After a second consecutive redistricting session fell apart Thursday and the Legislature went home yet again without passing a map, lawmakers' message was more or less: We told you so.
Five years ago, with voters set to decide whether to add the anti-gerrymandering "Fair Districts" amendments to the Florida Constitution, legislative leaders argued against it. The standards were unworkable, they argued. Despite language calling for cities and counties to be kept whole, communities that had similar interests could be divided or disregarded. The amendments would lead to endless litigation and could become a quagmire.
And with the collapse this week of a special session called to redraw the 40 state Senate districts, two of the three maps once controlled by the Legislature will instead be selected by the courts. Next week, the Florida Supreme Court will consider whether to accept a Leon County judge's recommendation that a map submitted by voting-rights groups be used for Florida's congressional elections.
"I think the amendments may be unworkable, to be frank with you," said Senate Reapportionment Chairman Bill Galvano, R-Bradenton, after a bipartisan group of senators rebelled and defeated a House-drawn Senate map that legislative leaders wanted both chambers to adopt.
Not even all Republicans share Galvano's opinion. After all, a state House map drawn in 2012 as part of the once-a-decade redistricting process has not been challenged and will apparently stand until the lines are moved again in 2022.
"This is a difficult process," said House Redistricting Chairman Jose Oliva, R-Miami Lakes. "It's not impossible. It's certainly not ideal."
David King, an attorney for voting-rights organizations that challenged the current Senate and congressional districts in court, blasted lawmakers for their comments about standards that were approved in 2010 with 63 percent of the vote.
"By blaming the amendments, rather than themselves, they are simply perpetuating their opposition to the will of the people and engaging in the very conduct that Florida voters clearly wanted to eliminate from our state," King said.
But lawmakers were already beginning to consider new approaches to drawing lines for the state — including ideas that Republicans had all but ruled out just weeks ago.
Oliva, who is set to take over as speaker of the House after the 2018 elections, said in the wake of the failed session that he was ready to consider an independent redistricting commission that would recommend maps to the Legislature. The House and Senate also failed to agree on a congressional redistricting plan during an August special session.
"I'm for looking into it, because I certainly think that we need to have maps that aren't disputed halfway into the next Census," Oliva said.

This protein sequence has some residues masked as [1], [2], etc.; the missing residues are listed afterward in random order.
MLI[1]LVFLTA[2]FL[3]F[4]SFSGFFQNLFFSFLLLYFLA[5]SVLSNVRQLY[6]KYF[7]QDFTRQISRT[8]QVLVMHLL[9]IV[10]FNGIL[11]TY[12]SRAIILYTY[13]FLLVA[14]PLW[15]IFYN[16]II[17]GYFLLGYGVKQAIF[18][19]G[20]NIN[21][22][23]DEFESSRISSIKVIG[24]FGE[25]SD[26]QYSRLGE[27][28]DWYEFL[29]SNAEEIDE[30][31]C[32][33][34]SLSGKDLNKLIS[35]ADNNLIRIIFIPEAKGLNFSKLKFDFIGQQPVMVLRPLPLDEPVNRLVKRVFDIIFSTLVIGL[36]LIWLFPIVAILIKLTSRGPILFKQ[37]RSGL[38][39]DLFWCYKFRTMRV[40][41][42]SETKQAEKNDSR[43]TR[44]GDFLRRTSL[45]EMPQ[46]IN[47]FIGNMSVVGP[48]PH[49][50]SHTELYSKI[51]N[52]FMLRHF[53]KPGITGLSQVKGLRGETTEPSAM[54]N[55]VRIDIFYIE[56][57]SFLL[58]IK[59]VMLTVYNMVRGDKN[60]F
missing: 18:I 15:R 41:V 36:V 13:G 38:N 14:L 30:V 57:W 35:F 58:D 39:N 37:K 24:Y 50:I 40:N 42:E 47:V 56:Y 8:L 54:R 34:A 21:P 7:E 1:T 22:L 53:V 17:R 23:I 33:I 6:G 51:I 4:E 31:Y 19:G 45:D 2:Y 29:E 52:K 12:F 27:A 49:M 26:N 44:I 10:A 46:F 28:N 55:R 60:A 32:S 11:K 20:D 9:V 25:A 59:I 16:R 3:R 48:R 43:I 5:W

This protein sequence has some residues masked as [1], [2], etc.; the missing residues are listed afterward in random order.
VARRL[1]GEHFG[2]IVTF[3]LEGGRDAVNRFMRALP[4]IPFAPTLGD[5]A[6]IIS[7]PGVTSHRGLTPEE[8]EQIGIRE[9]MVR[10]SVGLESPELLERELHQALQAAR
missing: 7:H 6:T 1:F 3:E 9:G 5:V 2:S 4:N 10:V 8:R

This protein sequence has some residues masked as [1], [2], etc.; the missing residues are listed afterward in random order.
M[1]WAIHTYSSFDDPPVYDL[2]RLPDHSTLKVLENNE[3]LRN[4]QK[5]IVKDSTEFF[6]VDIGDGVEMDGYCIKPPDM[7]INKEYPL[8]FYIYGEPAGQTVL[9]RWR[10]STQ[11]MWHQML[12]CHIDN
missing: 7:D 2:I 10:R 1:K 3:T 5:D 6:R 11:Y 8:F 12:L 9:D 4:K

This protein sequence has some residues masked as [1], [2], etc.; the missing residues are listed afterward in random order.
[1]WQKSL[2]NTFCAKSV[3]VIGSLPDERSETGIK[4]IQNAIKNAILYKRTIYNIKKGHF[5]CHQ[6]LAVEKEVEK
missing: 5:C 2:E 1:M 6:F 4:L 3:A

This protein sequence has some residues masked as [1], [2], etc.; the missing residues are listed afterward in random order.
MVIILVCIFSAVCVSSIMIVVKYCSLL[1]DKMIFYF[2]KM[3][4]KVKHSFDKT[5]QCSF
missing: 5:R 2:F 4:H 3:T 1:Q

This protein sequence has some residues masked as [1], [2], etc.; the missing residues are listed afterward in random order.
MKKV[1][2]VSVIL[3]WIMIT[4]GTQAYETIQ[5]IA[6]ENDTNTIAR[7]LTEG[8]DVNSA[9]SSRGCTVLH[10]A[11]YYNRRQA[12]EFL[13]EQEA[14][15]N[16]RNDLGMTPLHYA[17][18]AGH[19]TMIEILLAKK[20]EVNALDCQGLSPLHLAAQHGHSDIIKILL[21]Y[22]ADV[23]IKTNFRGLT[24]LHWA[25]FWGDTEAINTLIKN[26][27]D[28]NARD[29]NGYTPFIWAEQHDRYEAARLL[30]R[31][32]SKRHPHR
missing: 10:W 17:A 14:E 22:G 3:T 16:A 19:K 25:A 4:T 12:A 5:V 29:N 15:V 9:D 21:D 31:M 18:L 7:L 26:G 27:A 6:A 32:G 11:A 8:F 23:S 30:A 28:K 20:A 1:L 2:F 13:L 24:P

At the same time, he pointed out some of the pitfalls for a commission.
"Where will we get these people?" Oliva asked. "Who will appoint them? Will they have ever ... had a motivation ever during their lifetime? Probably. Could they possibly have had an intent to have an outcome sometime in their lifetime? Probably."
Democrats, who have argued for a commission for months, note that the current system has shown that lawmakers seem to be incapable of drawing lines without considering the political implications.
"These are political animals," said House Minority Leader Mark Pafford, D-West Palm Beach. "Everybody seems to be worried about where they're going to go next, in the Senate, in the House, and you cannot possibly have a system that extricates that political type of thought out of a map process. It's going to be in it."
Some lawmakers were looking in another direction: tweaking the Fair Districts amendments, perhaps to include a provision melding "communities of interest" into the list of standards that have to be considered by map-drawers.
In 2010, during the fight over Fair Districts, legislative leaders tried to add a third redistricting amendment to the ballot — one that would have allowed them to essentially ignore the proposed standards, known as Amendments 5 and 6, in order to protect minority voting rights and communities of interest.
But the Supreme Court struck that proposed amendment from the ballot, saying the wording of a summary that would have been shown to voters was misleading.
Senate President Andy Gardiner, R-Orlando, blamed an excessive reliance on compactness scores and other redistricting formulas for the anger displayed by senators who voted down the proposed Senate map Thursday. Communities of interest were, Gardiner said, central to many of the arguments that senators made.
"Unfortunately, in the eyes of the court, and in the eyes of Amendments 5 and 6, they are irrelevant," Gardiner said. "And that's the sad part of where we are. It is strictly Reock (one of the redistricting) scores, numbers, and that's the sadness of 5 and 6."